Financial Transaction Tax: Has the Time Come?
How will it contribute to social justice? Who bears the burden? What will be the consequences for economic activity? Will it deter harmful practices? These are the key questions that should inform tax policy decisions.
A Long Debate…
After the 2008 financial crisis, the idea of creating a Financial Transaction Tax (FTT) gained momentum and was supported by many NGOs and various Church organisations including the Pontifical Council for Justice and Peace, COMECE and CIDSE. The hope was that a FTT would raise funds from financial markets, which could then be used for international development and climate change policies.
The European Commission originally proposed the FTT to Member States in 2011. As an overall consensus failed, in 2013 11 countries (Belgium, Germany, Estonia, Greece, Spain, France, Italy, Austria, Portugal, Slovenia and Slovakia) initiated an Enhanced Cooperation Procedure, which allows at least 9 Member States to implement common policies.
Four years later, the group is reduced to 10 countries (Estonia left in 2015) and an agreement is yet to be reached. Belgium, Slovakia and Slovenia are said to be blocking the conversations, but the Austrian finance minister, the chair of negotiations, is confident than an agreement is close and Macron, the new French President, has reportedly shown support for the FTT to fight climate change, as a reaction to the US withdrawal from the Paris Agreement. Could a deal be concluded soon?
What is the Commission’s proposal?
The European Commission defined three objectives for the FTT: 1) harmonise tax systems in the internal market, 2) increase the financial sector contribution to cover the costs of the crisis and 3) disincentive speculative transactions that do not promote market efficiency and economic welfare.
To achieve these goals, a small tax (0.1% on shares and bonds and 0.01% on derivatives) would apply to every financial transaction in secondary markets between parties “established” (a term defined to include a very wide range of activities) in the participating countries. The Commission estimates that the FTT would generate around €31 billion annually.
Raised funds would go into the EU budget, allowing participatory countries to reduce their annual contribution accordingly. These would then be free to decide how to allocate additional revenues.
During the negotiations, Member States agreed that the FTT should be progressively implemented and initially apply to shares and some derivatives. They also reached a consensus that the cost of sovereign borrowing should not be affected. On the other hand, possible exemptions for pension funds are a stumbling block for the conversations.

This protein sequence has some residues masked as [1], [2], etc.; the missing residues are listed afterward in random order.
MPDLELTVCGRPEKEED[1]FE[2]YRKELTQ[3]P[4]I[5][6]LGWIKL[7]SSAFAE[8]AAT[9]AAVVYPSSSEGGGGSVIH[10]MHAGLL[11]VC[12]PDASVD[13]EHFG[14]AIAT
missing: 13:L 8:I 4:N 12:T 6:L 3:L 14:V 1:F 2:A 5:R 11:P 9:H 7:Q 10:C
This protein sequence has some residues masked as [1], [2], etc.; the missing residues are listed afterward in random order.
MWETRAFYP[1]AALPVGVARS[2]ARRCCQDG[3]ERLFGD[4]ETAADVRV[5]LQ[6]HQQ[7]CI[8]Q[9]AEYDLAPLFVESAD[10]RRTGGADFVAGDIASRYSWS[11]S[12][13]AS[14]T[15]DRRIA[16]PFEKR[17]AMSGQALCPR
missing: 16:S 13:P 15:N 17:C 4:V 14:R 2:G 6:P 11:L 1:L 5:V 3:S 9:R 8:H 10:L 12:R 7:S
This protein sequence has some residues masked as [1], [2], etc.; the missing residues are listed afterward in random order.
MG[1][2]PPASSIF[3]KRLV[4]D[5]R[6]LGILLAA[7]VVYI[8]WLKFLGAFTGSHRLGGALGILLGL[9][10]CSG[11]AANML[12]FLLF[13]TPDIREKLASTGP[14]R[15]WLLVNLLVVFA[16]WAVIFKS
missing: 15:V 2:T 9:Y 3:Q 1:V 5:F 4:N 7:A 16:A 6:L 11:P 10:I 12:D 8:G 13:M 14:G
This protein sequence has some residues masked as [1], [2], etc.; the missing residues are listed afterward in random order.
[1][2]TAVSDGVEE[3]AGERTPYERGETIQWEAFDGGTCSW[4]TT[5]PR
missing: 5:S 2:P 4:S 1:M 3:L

What Are the Pros and Cons?
FTT proponents argue that it would reduce short-term trading, which is often speculative and contributes to volatility and asset bubbles. Investors would then shift from short- to longer-term investments, which could lead to better management of companies. Furthermore, they say, forms of FTT already exist in some countries that remain competitive, notably the UK.
On the contrary, FTT opponents argue that by reducing trading volumes, liquidity will diminish and volatility will increase. Also, they claim, the FTT does not tackle the fundamental problem of systemic risk, caused by excessive leverage or too large institutions, increases capital costs for companies and distorts production decisions, which could result in lower economic growth.
Empirical evidence is not conclusive about the effect of FTT on volatility. There is a consensus that trading volumes decrease, especially short-term trade, but results on volatility are mixed. It is thus not guaranteed that the FTT will succeed at reducing volatility, which is a main argument of its defenders.
On the other hand, claims that the FTT will increase capital costs, leading to lower economic growth are too catastrophic. Capital costs could increase, but it would be negligible and even more irrelevant when considering long-term investments. Since the FTT incentivises such investments, as appears to be the case in France, this argument loses importance.
It is true that the FTT alone is not capable of addressing major causes of systemic risk, yet complementary instruments would always be needed and the EU is already implementing some of them.
All in all, whilst the FTT would not be economically disastrous, as its opponents claim, it could prove incapable of reducing market volatility. Nevertheless it has the potential to incentivise more productive longer-term investments that could generate growth.
Civil Society Needs to Act
The FTT is at a decisive moment and without an agreement soon it may well be abandoned. The topic seems to have been forgotten by the media and NGOs, maybe due to its lengthiness and the absence of a debate on how to use funds, but it may regain momentum if France really commits to it.
Hence, in order to force an agreement on a tax broadly supported by the public opinion, civil society has to act now and pressure governments to sign the deal.
The views expressed in europeinfos are those of the authors and do not necessarily represent the position of COMECE and the Jesuit European Social Centre.